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Horacio esta caliente

Pianist rocks the PAC
by Christopher Key

I can’t remember seeing an audience leap to its feet quite so quickly as the crowd at tonight’s Bellingham Festival of Music concert. The musical force that propelled them was Horacio Gutiérrez. The Cuban-born pianist was nothing short of spectacular and continues the tradition BFOM has established of bringing stellar guest artists to Bellingham.

But let’s take things in order. The festival orchestra, an always astonishing aggregation, led off the program with Carl Maria von Weber’s Overture to Oberon. We’ll overlook the fact that the noble ‘von’ before his surname was his father’s invention. Carl’s music most assuredly gave it authenticity. The opera Oberon was von Weber’s tenth and last. Other than the title, the work doesn’t owe much to Shakespeare’s A Midsummer Night’s Dream except perhaps for a bit of Puckish musical humor. The horn section led the way through this delightful fantasy.

Señor Gutiérrez then took charge of the concert grand for a performance of Sergei Prokoviev’s Piano Concerto in C Major, Op.26. Prokoviev was one of those Russian prodigies that the former Soviet Union should have been boasting about when it was claiming to have invented everything since the wheel. Like most geniuses, Prokoviev had a tendency to break the rules and that didn’t sit well with the comrades.

Pianist Horacio Gutierrez headlined the Bellingham Festival of Music Concert at Western Washington University. Photo credit - Christian Steiner

He fled to the United States, then to Paris, but eventually came back to the Motherland. Along the way, he composed some of the greatest music of the 20th century and even when he returned to the USSR, he refused to toe the line. How he escaped the wrath of the artistically-challenged Stalin remains a mystery. The ultimate irony is that Prokoviev and Stalin died on the same day in 1953.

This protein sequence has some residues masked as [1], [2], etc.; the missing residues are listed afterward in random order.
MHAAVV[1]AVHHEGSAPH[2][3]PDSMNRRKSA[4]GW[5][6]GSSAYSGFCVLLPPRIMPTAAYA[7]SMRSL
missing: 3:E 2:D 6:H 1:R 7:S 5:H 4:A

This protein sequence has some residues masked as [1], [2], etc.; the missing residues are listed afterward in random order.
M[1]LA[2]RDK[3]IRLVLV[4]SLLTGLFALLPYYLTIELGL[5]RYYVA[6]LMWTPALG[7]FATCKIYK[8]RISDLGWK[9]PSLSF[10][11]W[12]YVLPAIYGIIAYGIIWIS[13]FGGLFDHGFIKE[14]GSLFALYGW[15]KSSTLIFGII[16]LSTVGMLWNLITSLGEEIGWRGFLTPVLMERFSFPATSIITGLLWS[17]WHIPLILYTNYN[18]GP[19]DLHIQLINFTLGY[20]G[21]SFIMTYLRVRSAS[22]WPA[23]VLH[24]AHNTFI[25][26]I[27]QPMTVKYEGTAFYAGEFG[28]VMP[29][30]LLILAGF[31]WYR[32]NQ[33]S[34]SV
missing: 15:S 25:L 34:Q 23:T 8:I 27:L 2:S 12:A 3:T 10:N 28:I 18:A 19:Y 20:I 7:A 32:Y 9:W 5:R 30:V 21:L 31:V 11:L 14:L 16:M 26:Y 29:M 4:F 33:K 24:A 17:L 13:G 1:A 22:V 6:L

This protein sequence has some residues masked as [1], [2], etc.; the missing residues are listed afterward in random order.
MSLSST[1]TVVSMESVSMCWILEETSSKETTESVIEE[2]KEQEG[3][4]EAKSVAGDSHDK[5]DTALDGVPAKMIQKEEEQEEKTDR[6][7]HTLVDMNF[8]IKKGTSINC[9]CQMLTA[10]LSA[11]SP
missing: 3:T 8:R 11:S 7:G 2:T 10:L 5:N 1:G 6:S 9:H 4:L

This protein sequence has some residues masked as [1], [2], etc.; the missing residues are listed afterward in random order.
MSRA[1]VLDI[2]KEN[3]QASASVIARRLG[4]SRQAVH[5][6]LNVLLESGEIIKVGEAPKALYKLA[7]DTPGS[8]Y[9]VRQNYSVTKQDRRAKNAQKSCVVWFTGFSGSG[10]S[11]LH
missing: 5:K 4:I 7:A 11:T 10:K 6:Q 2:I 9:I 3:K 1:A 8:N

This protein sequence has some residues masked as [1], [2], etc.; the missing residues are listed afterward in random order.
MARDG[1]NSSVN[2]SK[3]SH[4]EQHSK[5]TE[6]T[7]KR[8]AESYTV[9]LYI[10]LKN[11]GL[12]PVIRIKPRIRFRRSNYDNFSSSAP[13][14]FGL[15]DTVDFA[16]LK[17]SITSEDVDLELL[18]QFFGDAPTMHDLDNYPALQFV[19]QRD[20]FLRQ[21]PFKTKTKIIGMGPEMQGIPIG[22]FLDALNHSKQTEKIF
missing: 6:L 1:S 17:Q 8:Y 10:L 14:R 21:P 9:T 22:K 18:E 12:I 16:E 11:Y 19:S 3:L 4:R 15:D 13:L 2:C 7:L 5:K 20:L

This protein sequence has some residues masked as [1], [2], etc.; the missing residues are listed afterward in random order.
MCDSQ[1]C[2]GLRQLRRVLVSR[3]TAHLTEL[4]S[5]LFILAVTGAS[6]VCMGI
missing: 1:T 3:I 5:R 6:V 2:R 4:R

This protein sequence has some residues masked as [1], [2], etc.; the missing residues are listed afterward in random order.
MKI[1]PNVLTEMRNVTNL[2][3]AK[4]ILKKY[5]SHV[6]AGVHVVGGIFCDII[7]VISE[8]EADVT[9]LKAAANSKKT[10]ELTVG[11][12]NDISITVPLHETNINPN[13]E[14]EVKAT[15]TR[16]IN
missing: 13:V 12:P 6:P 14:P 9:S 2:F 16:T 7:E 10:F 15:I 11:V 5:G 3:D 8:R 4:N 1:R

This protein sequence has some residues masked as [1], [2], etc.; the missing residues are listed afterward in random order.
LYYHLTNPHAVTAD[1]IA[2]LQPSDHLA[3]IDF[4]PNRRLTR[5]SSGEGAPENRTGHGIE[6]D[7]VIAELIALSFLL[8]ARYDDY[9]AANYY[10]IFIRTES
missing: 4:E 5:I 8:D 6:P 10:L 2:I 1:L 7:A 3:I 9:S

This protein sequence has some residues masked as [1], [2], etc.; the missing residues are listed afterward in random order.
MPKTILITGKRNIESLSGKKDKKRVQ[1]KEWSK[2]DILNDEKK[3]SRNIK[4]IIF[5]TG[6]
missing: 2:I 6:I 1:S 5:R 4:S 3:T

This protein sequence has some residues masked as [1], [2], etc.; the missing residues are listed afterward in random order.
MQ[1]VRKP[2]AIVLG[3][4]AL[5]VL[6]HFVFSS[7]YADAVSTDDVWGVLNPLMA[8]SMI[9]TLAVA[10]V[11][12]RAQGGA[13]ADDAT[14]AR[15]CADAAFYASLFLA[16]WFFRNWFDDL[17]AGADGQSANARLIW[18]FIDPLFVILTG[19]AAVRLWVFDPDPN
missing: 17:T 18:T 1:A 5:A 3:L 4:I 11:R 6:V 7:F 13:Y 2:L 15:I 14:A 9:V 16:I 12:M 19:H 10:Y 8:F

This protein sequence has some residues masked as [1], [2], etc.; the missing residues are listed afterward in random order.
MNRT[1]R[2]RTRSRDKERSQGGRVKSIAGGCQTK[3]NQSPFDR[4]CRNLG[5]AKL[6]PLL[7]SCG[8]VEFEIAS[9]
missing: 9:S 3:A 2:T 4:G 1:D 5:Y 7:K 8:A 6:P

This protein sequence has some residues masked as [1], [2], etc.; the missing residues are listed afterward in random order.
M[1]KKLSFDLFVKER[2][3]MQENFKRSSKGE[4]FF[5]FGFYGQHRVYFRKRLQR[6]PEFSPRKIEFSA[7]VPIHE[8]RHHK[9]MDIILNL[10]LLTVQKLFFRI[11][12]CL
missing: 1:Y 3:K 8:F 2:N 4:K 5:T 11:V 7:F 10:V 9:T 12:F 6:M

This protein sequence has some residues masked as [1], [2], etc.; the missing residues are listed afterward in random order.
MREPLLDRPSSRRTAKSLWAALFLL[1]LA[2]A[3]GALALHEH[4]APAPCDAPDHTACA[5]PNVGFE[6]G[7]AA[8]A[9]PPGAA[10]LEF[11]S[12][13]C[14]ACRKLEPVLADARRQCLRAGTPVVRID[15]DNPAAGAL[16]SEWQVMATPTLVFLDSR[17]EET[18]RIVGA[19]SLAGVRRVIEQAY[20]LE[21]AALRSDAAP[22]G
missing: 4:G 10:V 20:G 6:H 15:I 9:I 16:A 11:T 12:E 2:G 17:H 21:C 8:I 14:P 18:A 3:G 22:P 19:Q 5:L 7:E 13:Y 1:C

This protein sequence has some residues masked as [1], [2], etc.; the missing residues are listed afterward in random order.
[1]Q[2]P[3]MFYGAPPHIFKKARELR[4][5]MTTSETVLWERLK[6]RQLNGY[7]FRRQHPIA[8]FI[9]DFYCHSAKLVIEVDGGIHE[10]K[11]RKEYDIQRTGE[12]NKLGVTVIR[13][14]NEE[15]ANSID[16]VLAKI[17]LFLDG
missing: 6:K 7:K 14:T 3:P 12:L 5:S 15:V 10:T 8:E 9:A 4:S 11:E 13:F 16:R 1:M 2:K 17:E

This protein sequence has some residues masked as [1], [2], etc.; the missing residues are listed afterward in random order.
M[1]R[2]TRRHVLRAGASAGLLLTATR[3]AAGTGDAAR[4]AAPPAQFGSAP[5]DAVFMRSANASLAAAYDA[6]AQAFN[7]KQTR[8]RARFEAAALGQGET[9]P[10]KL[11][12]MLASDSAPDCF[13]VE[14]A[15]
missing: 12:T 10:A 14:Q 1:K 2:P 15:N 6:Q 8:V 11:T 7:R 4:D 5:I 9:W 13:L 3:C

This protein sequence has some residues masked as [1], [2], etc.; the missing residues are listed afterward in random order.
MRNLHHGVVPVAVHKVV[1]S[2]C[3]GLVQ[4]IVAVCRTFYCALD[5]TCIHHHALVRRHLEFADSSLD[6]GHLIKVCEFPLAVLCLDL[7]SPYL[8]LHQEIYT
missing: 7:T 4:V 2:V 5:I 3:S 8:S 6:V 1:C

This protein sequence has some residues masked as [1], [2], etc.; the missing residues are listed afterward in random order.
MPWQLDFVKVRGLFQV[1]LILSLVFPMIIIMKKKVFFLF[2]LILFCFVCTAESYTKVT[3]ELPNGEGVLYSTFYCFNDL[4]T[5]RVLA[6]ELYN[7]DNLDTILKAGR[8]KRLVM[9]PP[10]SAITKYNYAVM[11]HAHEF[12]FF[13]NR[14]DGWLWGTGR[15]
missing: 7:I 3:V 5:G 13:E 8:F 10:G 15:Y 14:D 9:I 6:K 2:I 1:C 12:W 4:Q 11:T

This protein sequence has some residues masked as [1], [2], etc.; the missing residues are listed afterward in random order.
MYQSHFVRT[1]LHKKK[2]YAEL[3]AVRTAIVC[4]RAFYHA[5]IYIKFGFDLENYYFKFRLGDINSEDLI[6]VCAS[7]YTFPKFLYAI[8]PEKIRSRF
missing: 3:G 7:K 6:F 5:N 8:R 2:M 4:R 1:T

Gutiérrez brought a lot of Hispanic fire to the Concerto, which would have pleased Prokoviev. Perhaps the best summation of the performance came from a comment I overheard between the first and second movement: “That guy’s got twenty fingers.” The pianist received solid backup from the orchestra, especially from clarinetist Laura Ardan and flutist Christina Smith.

Maestro Michael Palmer and the orchestra put an exclamation point at the end of the program with Robert Schumann’s Symphony #2 in C Major, Op. 61. Schumann was a leader in the Romantic tradition and this symphony exemplifies that. The strings were glorious, especially in the third movement. The horn section of this orchestra is superb and they got a chance to show off once again.

There were a few empty seats at the Western Washington University Performing Arts Center and that astounds me. This is a world-class festival and every performance should be sold out. Get with it, Bellingham. The next concert features rock-star cellist Joshua Roman, back by popular demand. It’s on Saturday, July 10, and you can make your reservations by calling the box office at 360-650-6146 or at http://www.tickets.wwu.edu.

Because of the insane schedule of reviews this month, my colleague Dr. Mitchell Kahn will be reviewing the next concert whilst I attend Bard on the Beach. I need to clone myself.

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